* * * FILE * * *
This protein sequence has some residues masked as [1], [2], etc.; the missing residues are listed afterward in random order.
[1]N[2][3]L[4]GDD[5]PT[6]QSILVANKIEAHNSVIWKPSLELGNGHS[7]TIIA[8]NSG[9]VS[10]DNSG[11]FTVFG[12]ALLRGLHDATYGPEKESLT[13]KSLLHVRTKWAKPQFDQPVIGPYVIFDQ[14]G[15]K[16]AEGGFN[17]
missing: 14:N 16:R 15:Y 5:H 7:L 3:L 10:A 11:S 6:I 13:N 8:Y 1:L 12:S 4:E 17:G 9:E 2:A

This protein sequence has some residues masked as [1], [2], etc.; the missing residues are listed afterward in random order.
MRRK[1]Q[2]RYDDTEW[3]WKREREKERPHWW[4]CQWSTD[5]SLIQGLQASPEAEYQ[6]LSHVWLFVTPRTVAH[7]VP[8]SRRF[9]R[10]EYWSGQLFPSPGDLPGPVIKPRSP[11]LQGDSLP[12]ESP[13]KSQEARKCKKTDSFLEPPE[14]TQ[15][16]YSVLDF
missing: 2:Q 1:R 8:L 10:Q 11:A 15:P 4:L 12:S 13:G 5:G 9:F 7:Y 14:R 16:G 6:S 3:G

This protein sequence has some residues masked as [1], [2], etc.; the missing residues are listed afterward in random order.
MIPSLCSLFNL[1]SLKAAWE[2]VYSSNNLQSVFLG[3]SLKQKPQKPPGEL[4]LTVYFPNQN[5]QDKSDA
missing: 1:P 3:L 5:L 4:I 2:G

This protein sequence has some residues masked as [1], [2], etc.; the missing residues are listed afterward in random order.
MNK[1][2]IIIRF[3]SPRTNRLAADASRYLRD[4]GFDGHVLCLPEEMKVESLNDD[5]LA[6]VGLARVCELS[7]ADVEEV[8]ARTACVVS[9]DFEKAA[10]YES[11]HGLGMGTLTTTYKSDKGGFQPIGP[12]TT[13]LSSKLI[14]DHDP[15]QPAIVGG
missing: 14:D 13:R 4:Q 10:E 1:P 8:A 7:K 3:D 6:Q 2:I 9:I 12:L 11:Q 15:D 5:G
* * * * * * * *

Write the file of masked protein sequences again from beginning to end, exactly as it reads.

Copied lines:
This protein sequence has some residues masked as [1], [2], etc.; the missing residues are listed afterward in random order.
[1]N[2][3]L[4]GDD[5]PT[6]QSILVANKIEAHNSVIWKPSLELGNGHS[7]TIIA[8]NSG[9]VS[10]DNSG[11]FTVFG[12]ALLRGLHDATYGPEKESLT[13]KSLLHVRTKWAKPQFDQPVIGPYVIFDQ[14]G[15]K[16]AEGGFN[17]
missing: 14:N 16:R 15:Y 5:H 7:L 3:L 10:A 11:S 6:I 13:N 8:Y 1:L 12:S 4:E 17:G 9:E 2:A

This protein sequence has some residues masked as [1], [2], etc.; the missing residues are listed afterward in random order.
MRRK[1]Q[2]RYDDTEW[3]WKREREKERPHWW[4]CQWSTD[5]SLIQGLQASPEAEYQ[6]LSHVWLFVTPRTVAH[7]VP[8]SRRF[9]R[10]EYWSGQLFPSPGDLPGPVIKPRSP[11]LQGDSLP[12]ESP[13]KSQEARKCKKTDSFLEPPE[14]TQ[15][16]YSVLDF
missing: 2:Q 1:R 8:L 10:Q 11:A 15:P 4:L 12:S 13:G 5:G 9:F 7:Y 14:R 16:G 6:S 3:G

This protein sequence has some residues masked as [1], [2], etc.; the missing residues are listed afterward in random order.
MIPSLCSLFNL[1]SLKAAWE[2]VYSSNNLQSVFLG[3]SLKQKPQKPPGEL[4]LTVYFPNQN[5]QDKSDA
missing: 1:P 3:L 5:L 4:I 2:G

This protein sequence has some residues masked as [1], [2], etc.; the missing residues are listed afterward in random order.
MNK[1][2]IIIRF[3]SPRTNRLAADASRYLRD[4]GFDGHVLCLPEEMKVESLNDD[5]LA[6]VGLARVCELS[7]ADVEEV[8]ARTACVVS[9]DFEKAA[10]YES[11]HGLGMGTLTTTYKSDKGGFQPIGP[12]TT[13]LSSKLI[14]DHDP[15]QPAIVGG
missing: 14:D 13:R 4:Q 10:E 1:P 8:A 7:K 3:D 6:Q 2:I 9:I 12:L 11:Q 15:D 5:G